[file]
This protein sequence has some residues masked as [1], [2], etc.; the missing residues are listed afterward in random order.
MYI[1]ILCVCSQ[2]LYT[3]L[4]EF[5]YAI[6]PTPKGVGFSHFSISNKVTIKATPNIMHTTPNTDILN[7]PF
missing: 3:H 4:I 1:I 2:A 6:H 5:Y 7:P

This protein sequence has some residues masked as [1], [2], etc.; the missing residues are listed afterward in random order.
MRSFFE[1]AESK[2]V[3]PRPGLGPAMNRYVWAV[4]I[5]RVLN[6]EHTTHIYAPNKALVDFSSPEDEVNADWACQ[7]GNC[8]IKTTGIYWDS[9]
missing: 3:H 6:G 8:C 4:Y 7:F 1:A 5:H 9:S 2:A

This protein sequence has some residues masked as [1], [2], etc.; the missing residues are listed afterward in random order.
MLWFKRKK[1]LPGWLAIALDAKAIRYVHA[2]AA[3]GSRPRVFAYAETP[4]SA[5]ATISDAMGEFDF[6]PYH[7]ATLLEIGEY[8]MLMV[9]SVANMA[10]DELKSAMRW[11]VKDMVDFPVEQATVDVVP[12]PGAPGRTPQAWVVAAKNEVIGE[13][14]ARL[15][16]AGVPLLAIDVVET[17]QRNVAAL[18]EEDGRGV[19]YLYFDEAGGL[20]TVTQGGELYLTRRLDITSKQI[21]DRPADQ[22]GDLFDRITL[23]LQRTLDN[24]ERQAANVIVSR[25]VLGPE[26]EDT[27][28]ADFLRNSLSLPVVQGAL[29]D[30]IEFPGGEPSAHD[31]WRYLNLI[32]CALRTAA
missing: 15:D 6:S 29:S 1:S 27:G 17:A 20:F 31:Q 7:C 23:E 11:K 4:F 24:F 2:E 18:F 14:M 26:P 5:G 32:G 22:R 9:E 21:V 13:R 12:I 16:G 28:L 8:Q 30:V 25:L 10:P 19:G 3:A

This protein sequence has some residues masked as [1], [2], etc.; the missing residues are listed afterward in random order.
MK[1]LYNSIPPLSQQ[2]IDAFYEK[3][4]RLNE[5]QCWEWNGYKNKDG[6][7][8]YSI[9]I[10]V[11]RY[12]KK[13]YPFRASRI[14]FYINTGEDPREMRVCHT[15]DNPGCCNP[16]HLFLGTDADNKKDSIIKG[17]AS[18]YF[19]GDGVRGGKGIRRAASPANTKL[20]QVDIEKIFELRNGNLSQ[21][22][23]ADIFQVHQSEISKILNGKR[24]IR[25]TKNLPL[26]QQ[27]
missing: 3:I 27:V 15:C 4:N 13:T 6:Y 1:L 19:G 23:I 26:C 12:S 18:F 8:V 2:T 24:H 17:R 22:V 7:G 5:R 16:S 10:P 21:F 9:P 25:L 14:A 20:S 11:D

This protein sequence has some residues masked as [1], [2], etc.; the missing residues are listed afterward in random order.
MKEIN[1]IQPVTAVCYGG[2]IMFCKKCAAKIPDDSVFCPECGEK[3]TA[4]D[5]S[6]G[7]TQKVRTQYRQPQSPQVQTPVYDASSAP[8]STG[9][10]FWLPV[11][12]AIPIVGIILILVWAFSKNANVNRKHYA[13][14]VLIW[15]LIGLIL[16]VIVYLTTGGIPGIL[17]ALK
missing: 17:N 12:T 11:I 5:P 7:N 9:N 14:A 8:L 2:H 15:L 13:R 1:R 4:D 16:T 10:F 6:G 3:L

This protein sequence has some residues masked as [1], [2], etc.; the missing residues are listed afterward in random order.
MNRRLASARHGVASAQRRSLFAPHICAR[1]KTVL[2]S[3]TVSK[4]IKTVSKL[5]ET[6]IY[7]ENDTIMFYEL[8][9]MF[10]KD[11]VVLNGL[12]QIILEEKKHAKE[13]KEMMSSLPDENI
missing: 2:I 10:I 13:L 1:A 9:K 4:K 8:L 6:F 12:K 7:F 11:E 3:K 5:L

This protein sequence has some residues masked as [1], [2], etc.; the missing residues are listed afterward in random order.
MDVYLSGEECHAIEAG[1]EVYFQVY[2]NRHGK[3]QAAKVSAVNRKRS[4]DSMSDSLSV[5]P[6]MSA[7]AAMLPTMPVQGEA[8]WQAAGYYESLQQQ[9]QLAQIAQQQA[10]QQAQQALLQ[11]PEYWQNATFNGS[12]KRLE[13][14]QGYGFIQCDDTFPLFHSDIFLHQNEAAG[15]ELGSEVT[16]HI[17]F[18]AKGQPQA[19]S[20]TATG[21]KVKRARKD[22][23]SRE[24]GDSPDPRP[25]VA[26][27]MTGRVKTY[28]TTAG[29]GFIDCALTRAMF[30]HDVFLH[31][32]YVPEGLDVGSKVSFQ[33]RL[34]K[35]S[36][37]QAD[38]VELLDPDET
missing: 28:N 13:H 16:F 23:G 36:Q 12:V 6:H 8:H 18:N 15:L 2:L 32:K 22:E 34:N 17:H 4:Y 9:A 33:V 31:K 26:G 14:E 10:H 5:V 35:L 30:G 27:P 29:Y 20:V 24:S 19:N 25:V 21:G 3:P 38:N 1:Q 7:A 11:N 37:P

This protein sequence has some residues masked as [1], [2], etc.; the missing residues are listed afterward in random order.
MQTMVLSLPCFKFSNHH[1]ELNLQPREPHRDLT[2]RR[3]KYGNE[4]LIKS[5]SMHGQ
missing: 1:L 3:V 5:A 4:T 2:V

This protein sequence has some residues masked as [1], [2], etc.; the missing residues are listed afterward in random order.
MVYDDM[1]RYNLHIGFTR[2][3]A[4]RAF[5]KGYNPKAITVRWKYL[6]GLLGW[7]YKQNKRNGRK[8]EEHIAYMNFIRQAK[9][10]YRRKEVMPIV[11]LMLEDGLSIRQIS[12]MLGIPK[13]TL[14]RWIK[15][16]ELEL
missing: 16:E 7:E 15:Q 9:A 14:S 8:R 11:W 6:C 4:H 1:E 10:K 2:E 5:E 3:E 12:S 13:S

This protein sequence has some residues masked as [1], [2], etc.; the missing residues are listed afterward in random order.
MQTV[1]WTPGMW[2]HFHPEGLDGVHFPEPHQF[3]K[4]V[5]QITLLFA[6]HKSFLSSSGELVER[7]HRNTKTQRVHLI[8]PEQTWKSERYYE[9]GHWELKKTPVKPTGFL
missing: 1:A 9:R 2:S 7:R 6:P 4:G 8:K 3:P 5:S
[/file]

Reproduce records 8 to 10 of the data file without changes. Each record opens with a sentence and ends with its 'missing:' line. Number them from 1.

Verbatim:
This protein sequence has some residues masked as [1], [2], etc.; the missing residues are listed afterward in random order.
MQTMVLSLPCFKFSNHH[1]ELNLQPREPHRDLT[2]RR[3]KYGNE[4]LIKS[5]SMHGQ
missing: 1:L 3:V 5:A 4:T 2:V

This protein sequence has some residues masked as [1], [2], etc.; the missing residues are listed afterward in random order.
MVYDDM[1]RYNLHIGFTR[2][3]A[4]RAF[5]KGYNPKAITVRWKYL[6]GLLGW[7]YKQNKRNGRK[8]EEHIAYMNFIRQAK[9][10]YRRKEVMPIV[11]LMLEDGLSIRQIS[12]MLGIPK[13]TL[14]RWIK[15][16]ELEL
missing: 16:E 7:E 15:Q 9:A 14:S 8:R 11:W 6:C 4:H 1:E 10:K 2:E 5:E 3:E 12:S 13:S

This protein sequence has some residues masked as [1], [2], etc.; the missing residues are listed afterward in random order.
MQTV[1]WTPGMW[2]HFHPEGLDGVHFPEPHQF[3]K[4]V[5]QITLLFA[6]HKSFLSSSGELVER[7]HRNTKTQRVHLI[8]PEQTWKSERYYE[9]GHWELKKTPVKPTGFL
missing: 1:A 9:R 2:S 7:R 6:P 4:G 8:K 3:P 5:S